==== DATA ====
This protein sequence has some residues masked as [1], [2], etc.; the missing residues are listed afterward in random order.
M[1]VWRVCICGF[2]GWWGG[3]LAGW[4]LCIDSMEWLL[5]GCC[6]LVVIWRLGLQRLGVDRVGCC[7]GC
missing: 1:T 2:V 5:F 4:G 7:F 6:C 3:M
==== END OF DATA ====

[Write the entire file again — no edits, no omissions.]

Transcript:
This protein sequence has some residues masked as [1], [2], etc.; the missing residues are listed afterward in random order.
M[1]VWRVCICGF[2]GWWGG[3]LAGW[4]LCIDSMEWLL[5]GCC[6]LVVIWRLGLQRLGVDRVGCC[7]GC
missing: 1:T 2:V 5:F 4:G 7:F 6:C 3:M